By Shriya Roy
For long, Google Maps has been the go-to app to find one’s location, look for directions or even read reviews before visiting a place. It is an essential tool today for its more than one billion monthly active users. But have you ever wondered about its potential to become the next big content platform? Yes, it’s possible. While data about its number of active users is quite easily accessible, very few know about the over 120 million contributors whom we depend on before trying a new restaurant or visiting a place.
Every review or photo that you see on the platform is content that has been created much like other social media platforms such as Reddit, Facebook or Twitter. These reviews and photos are viewed by millions of users on the internet. And just like Reddit, Google has a point system, so you earn points by posting reviews and photos. Unlike Reddit, however, it is based on quantity, that is, the number of reviews written. These points stack up until the user earns badges and then their review is likely to be shown at the top. It’s perhaps safe to say that Google Maps has pretty much nailed the ingredients of a quality content platform without even officially being one.
A successful content-based platform provides three main benefits to a user: visibility, ownership and compensation. Platforms such as YouTube, Twitter and Facebook provide users visibility for the content they put out. The compensation can be either monetary or in terms of visibility and reach. Initially, though, this is where Google Maps faltered. Even if a user amassed over a million views on their reviews, other users would have no idea who they were. But Google dealt with this issue swiftly and came out with ‘Maps profiles’, which was released earlier this year. With this update, users can follow contributors, see their reviews and scroll through their content.
On any content-producing platform, people follow and eagerly wait for their favourite content creator’s next video, article, album, etc. With Google’s mapping platform, it could be an easy business to get a local’s recommendations. This might lead to answers for questions that contributors and reviewers have been asking for a long time.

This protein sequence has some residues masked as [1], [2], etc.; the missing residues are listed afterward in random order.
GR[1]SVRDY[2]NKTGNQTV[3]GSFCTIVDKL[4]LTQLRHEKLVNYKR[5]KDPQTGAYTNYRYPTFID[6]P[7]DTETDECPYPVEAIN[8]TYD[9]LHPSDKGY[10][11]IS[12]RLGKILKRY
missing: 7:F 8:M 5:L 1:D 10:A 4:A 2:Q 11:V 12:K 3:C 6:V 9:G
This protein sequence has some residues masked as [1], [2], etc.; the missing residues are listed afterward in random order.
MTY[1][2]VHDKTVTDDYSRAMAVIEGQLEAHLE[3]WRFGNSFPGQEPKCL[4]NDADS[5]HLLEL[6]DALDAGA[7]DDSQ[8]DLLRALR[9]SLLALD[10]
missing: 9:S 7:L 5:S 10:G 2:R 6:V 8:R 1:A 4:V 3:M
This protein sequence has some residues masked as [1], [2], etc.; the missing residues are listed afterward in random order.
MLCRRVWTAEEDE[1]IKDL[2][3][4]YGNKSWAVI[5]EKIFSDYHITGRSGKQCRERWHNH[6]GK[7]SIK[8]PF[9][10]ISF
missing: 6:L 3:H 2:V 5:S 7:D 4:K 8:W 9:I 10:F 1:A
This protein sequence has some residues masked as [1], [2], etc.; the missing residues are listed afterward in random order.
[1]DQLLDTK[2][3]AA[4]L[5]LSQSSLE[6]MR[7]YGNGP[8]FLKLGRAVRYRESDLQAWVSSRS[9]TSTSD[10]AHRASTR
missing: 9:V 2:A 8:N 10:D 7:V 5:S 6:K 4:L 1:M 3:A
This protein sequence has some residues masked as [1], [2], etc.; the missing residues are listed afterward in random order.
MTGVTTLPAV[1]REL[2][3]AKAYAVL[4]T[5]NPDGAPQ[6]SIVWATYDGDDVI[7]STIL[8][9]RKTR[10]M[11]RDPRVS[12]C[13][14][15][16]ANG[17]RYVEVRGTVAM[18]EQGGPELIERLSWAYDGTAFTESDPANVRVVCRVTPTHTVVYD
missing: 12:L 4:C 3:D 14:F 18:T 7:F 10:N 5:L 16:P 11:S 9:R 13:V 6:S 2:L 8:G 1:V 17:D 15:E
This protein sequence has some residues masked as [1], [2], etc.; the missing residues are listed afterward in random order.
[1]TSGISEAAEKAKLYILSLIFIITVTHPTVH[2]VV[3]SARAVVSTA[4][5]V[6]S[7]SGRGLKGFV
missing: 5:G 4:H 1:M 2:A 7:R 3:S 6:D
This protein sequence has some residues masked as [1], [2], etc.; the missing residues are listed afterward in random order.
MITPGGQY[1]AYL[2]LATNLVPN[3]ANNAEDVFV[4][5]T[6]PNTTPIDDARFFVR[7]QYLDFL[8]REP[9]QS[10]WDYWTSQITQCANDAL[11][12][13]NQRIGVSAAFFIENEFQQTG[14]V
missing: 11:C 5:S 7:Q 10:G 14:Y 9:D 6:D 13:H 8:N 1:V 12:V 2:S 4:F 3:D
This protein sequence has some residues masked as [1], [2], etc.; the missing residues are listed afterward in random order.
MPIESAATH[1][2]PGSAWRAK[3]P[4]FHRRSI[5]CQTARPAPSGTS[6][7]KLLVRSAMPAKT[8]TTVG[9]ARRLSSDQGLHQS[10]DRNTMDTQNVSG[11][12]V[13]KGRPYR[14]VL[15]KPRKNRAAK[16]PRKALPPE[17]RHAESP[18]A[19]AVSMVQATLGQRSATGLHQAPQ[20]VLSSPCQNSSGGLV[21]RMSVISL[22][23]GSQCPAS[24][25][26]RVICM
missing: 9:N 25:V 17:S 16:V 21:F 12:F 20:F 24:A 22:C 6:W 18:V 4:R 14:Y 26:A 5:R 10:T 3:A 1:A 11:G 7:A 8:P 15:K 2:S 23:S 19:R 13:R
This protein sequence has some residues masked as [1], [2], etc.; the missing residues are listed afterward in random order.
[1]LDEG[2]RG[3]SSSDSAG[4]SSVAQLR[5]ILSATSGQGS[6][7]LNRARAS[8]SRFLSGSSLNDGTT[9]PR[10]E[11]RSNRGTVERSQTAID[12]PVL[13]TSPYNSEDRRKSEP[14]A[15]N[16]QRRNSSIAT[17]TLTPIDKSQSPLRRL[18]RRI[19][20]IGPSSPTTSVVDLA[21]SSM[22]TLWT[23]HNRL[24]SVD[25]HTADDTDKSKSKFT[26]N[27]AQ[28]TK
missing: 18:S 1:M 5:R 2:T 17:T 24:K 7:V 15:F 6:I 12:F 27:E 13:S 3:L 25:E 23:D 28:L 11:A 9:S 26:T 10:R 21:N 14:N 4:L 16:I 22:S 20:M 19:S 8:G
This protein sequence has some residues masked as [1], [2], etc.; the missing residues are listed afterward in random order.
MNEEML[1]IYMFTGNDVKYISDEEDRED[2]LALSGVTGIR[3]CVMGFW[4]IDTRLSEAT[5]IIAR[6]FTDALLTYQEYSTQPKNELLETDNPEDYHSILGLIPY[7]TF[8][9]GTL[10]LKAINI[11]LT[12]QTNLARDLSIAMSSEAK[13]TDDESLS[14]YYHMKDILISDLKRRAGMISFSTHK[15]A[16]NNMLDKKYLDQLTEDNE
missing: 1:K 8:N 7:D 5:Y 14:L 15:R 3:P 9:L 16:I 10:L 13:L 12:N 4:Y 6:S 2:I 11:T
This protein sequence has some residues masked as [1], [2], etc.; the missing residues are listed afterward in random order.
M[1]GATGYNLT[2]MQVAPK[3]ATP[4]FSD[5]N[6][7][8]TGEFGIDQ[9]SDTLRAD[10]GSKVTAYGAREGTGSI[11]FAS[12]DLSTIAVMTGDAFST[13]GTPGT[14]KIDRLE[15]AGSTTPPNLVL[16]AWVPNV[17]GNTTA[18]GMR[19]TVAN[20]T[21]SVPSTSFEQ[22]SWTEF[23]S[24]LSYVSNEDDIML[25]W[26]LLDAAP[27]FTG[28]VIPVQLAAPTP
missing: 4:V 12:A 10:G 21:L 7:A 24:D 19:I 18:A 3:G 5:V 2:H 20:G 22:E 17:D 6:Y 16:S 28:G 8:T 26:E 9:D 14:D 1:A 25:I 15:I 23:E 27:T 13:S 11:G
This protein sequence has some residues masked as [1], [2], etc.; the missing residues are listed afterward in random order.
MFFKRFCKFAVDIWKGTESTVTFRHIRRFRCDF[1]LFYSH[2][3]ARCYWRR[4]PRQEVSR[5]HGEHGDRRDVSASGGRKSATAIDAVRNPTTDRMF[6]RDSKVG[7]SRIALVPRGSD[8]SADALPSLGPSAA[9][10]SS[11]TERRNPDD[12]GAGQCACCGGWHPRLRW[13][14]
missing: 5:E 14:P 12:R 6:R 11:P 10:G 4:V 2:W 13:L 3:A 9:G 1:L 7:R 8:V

When it comes to monetisation, YouTube brings in about $15.5 billion a year and has a system that pays content creators. Google Maps, on the other hand, makes an estimated $3.5 billion from ads. If contributors and reviewers on the platform start getting rewarded monetarily, the quality of reviews and pictures would go up. It would also enable the platform to shift in favour of content creators.
The steps that tech giant Google has taken with Google Maps in terms of making changes in the user interface and contribution system leans towards an attempt to prioritise user content. The reach that the platform offers is enormous, with people all over the world exploring their towns and surroundings.
The Google Maps platform doesn’t just give users an opportunity to add a map to their site, but also empowers one of the longest standing developer communities and supports more than five million projects from businesses of all sizes, contributing to an ecosystem of innovative partners around the world. With its homegrown social network Google+ failing to grab the attention it was intended to, investing in making Google Maps a contemporary content platform could go a long way.
Google Maps has an outstanding reach and so is in the perfect position to make the switch from being just a utility tool to a full-blown content-producing platform. People on the platform also spend significant amount of time writing reviews. For the common man, it’s a newsfeed of the physical world, quite literally. Content creators and contributors are hoping that this move towards more in-depth input would lead to more material benefit for them.